# Adjacent versus Opposite Angles in Right Triangles (Trigonometry)

Ok, so I am a freshman in high school and I want to know how the sine, cosine, and tangent help you find the lengths of sides. (This is not a homework question)

I know that in a 30-60-90 degree right triangle, the relationship is 1, square root of 3, and the hypotenuse is two.

I also understand the following:

1. Sine is Opposite over Hypotenuse
2. Cosine is Adjacent over Hypotenuse
3. Tangent is Opposite over Adjacent

The main thing I have a problem with is determining which sides are what; which one is opposite and which one is adjacent.

For instance, which angle would you use for sin30 (where angle c is the right angle, a is the top angle, and b is the angle to the right) and which angle would you use for sin60?

• opposite and adjacent sides are with respect to an angle. when you switch the angle these sides switch too. – abel Feb 13 '15 at 17:12
• Give examples please and elaborate; ty @abel – Isaiah Feb 13 '15 at 17:13
• Also, feel free to reformat my post; I don't know latex formatting – Isaiah Feb 13 '15 at 17:26

i can't draw a picture here that would make it easier to see what i am saying. label the right angle triangle $ABC$ so that $\angle C = 90^\circ.$

let us concentrate on the $\angle A.$ the opposite side is $BC$ and the adjacent side is $AC.$

if you switch to the the $\angle B,$ then the opposite side is $AC$ and the adjacent side is $BC.$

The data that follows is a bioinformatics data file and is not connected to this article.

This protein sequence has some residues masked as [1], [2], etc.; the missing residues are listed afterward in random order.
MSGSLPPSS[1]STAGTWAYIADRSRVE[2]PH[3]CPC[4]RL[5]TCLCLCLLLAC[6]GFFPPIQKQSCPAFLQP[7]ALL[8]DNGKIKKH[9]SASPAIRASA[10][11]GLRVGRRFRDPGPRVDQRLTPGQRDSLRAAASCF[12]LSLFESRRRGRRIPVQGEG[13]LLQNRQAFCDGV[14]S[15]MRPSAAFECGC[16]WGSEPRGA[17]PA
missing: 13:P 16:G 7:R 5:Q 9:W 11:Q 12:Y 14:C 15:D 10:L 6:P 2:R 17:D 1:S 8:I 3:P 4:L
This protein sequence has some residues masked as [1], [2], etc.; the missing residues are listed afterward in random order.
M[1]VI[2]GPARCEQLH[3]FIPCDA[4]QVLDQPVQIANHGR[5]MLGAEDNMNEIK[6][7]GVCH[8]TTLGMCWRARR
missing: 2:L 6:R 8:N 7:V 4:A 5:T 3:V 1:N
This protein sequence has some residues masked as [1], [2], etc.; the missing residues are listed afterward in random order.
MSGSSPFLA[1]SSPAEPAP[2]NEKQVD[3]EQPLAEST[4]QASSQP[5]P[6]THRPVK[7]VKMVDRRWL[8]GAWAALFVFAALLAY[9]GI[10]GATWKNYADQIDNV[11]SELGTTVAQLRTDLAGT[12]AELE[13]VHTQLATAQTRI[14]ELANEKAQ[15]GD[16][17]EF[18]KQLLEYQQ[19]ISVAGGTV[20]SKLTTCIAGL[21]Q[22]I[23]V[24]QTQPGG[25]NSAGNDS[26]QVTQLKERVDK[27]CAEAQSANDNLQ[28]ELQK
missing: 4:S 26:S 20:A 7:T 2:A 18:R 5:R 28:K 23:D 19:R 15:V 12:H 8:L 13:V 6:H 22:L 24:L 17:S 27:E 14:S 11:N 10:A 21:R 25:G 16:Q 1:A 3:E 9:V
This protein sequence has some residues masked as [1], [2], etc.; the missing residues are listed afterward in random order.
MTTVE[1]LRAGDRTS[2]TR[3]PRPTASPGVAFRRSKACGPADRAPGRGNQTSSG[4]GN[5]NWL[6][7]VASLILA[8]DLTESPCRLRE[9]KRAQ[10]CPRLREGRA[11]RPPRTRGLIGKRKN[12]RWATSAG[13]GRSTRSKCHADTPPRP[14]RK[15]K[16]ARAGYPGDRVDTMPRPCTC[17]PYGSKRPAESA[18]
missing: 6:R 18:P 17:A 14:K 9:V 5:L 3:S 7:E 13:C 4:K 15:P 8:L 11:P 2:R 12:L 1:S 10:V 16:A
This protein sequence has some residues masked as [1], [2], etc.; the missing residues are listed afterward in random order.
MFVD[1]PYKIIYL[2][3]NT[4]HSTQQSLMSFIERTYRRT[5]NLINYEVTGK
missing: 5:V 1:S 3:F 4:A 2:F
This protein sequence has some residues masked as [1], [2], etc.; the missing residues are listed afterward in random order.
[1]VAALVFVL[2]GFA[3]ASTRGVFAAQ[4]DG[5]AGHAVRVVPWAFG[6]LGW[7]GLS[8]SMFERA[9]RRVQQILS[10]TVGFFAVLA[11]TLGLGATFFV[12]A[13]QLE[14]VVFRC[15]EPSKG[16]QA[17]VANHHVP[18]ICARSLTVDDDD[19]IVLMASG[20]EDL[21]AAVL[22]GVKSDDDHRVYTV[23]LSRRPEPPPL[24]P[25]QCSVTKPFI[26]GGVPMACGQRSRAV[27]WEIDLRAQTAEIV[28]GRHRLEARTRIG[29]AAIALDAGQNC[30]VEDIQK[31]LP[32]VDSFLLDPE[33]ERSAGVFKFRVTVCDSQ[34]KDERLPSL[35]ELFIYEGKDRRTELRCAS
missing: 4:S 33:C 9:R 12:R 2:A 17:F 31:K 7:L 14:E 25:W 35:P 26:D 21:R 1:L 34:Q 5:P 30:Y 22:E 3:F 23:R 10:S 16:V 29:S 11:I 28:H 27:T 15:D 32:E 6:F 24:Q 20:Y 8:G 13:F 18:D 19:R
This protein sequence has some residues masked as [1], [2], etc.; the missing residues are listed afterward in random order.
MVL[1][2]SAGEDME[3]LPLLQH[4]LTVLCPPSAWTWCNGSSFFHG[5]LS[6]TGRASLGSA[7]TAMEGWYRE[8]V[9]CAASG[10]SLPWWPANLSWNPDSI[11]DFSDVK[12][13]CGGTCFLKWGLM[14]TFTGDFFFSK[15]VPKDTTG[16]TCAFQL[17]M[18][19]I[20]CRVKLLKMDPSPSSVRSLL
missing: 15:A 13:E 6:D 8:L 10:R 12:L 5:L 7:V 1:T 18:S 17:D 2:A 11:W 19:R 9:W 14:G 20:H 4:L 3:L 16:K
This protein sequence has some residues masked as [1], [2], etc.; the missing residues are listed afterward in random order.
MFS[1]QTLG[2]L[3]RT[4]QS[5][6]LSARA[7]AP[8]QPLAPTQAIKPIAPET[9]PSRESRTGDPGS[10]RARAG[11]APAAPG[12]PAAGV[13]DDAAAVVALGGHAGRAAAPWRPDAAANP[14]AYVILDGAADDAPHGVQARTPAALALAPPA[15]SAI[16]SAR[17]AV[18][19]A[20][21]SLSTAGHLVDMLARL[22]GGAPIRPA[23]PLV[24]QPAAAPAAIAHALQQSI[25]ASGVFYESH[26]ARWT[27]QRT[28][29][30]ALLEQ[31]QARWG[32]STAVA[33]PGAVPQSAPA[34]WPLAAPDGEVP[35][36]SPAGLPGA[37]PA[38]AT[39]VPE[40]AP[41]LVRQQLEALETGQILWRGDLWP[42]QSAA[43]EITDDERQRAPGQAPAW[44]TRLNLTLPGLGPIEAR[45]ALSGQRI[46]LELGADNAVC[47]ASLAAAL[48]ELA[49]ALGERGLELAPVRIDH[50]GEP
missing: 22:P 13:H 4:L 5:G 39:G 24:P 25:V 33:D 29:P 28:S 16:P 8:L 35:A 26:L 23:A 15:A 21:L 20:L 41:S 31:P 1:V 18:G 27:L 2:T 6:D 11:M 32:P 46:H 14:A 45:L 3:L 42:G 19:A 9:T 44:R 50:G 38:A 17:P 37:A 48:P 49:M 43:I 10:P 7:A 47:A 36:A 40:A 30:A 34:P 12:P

does this make sense?

• Ok, how do you determine which angle to examine. Sorry if I sound silly, my regular math class hasn't gotten this far yet. – Isaiah Feb 13 '15 at 17:19
• that depends on the data in the problem. if you have a concrete problem you are working on we can discuss that. doing mathematics in abstract is hard; it gets easier when you have a particular problem to solve. – abel Feb 13 '15 at 17:20
• Ok, as an example, show me the angle we would concentrate on for sin30 then sin60 – Isaiah Feb 13 '15 at 17:22
• You need to consider an equilateral triangle length 2 for the sides. Chop it into 2 with a perpendicular line from the base. – Karl Feb 13 '15 at 17:24
• we will look at the angle $30^\circ$ and the $1, \sqrt3, 2$ triangle. the opposite side has length $1$ and adjacent has length $\sqrt 3$. so the trig ration $\sin 30^\circ = \frac{opp}{hyp} = 1/2$ and $\cos 30^\circ = \sqrt3/2$ – abel Feb 13 '15 at 17:26

Consider you have triangle as below. $A, B, C$ are its vertices, $a, b, c$ are its sides, $\alpha, \beta, \gamma$ are its angles (I haven't marked $\beta$ and $\gamma$, so let's describe all we need for $\alpha$).
$\alpha$ is an acute angle of right triangle $ABC$. Side $BC$ (or $a$, which is name given to it using other notation) is its opposite cathetus, while $AC$ (or $b$) is its adjacent cathetus. $AB$ (or $c$) is a hypothenuse.
Considering this, for example $\sin \alpha = \frac{\text{opposite}}{\text{hypothenuse}} = \frac{BC}{AB} = \frac ac$. It's very similar for other functions, hope you're able to manage with them.
As @abel correctly mentioned, trigonometrical functions are defined not for a triangle but for an angle, so you need to check that the triangle is right, find a given acute angle in it and then you will have two sides adjacent to this angle (hypothenuse and adjacent cathetus) and one side opposite to it.

Hypotenuse is the longest side usually labelled H. It is opposite the right angle.

The other sides depend on which angle you are interested in.

It might help that adjacent is a fancy word for 'next to'. So the angle you are labelling the sides in relation to will be between the hypotenuse and the adjacent. It is next to the angle. Usually called A

The final angle is the one opposite the angle you chose to label the sides with. It is called O usually.

The angle you are interested in will vary from problem to problem.